Victoria Peterson: And I know this is going to be a multi part podcast because my podcasts are typically 15 minutes. But your background is so rich and your voice is so needed more than 50% of dental school graduates are now women. And it is my fear that these women are, are not are going to culturally not feel empowered to start their own practice. Right now there is a consolidation of our field of dentistry, you know what’s coming in, and student debt. Now you’re not, you’re not even going to believe this. 

But the average dentist comes out of school owing $450,000. That’s absolutely insane rip, probably a topic for another day. I know and you’re in the university system. I know you and I when we went to school, and probably like 12 bucks an hour to get your degree, right. And so with this heavy debt, along with lack of business, education, and empowerment, and the prospects of motherhood and interruption to your career, it there are a lot of barriers for women to come in and be an entrepreneur in dentistry. And it takes a lot of courage. And so I really appreciate I there will be no way in a podcast that our listeners can ever understand the depth of your passion about empowering women. 

But I have known you since you were 17 years old. And I know you’re both of your parents, and I can tell you, neither one of them are going to tell you how to live your life. I’m so grateful for that. But you’re like flying tell me what to do. I’ll go sleep in my car, I don’t care. And that’s what I did. on my terms. Volkswagen has plenty of room. Absolutely. I was I was smaller than so it worked. You know, let’s translate. I’m going to actually going to explore this on my cast about this. But where do you see it from an HR perspective? 

Where do you see that business owners put cultural reserve restrictions, if you will, on their employees that that cause the environment to be such where people aren’t giving their best, or they’re holding back like women in particular and 99% of dentistry is female, right? held dentists but then most of the team less than 1% of hygenist are male. So that’s 90% of women, not less than point 5% dental assistants are male, less than point 2% are probably office managers. So 99% women, and half the dentist are men. Women are particular creatures, like we we won’t often apply for a job if there’s too many criteria. Because if we can’t check every single one we won’t even try. So how does simple things like that from an HR perspective? limit? You know how people might show up intentionally, but what what can bosses do to live some of those cultural governors so that people can show up in their purpose and passion?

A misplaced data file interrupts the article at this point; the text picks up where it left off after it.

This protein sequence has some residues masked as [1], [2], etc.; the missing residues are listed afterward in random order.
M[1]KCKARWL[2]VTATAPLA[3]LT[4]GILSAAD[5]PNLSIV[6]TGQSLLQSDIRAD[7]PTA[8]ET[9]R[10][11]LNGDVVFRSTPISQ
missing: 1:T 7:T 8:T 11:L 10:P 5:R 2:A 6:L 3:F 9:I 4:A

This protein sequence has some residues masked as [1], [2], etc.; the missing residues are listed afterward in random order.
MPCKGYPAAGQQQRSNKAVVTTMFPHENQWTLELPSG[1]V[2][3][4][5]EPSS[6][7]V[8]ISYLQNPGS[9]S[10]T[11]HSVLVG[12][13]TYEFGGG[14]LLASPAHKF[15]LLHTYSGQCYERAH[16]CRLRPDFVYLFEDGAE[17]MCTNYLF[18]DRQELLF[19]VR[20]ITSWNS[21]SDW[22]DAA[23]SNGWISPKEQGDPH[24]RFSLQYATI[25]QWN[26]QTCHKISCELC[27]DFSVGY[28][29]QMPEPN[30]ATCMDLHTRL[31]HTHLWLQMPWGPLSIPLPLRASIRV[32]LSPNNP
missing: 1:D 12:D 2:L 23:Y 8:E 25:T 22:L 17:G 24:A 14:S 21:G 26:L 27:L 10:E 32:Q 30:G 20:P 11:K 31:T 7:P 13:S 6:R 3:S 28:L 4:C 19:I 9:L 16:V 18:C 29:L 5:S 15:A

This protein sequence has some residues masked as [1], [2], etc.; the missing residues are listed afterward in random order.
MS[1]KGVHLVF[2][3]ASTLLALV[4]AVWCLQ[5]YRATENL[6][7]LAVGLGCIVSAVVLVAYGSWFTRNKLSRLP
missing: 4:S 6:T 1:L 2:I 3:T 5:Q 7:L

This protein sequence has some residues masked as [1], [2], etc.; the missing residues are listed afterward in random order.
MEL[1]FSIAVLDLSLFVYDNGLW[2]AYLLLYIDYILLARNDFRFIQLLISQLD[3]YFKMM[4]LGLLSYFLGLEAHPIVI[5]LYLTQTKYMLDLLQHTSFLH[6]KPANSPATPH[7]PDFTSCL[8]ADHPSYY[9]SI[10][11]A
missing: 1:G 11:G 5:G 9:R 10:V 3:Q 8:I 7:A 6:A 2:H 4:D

Adrienne Reynolds: Absolutely. One of the first things and I try and teach this to every single student I have, regardless of whether it’s MBA or undergraduate, because one day they’re going to either be a manager or hiring hiring manager or have some type of influence. And I have seen this misperception for decades. And I’m, I guess, single handedly trying to break it, I don’t know. But it is it is based on evidence and research.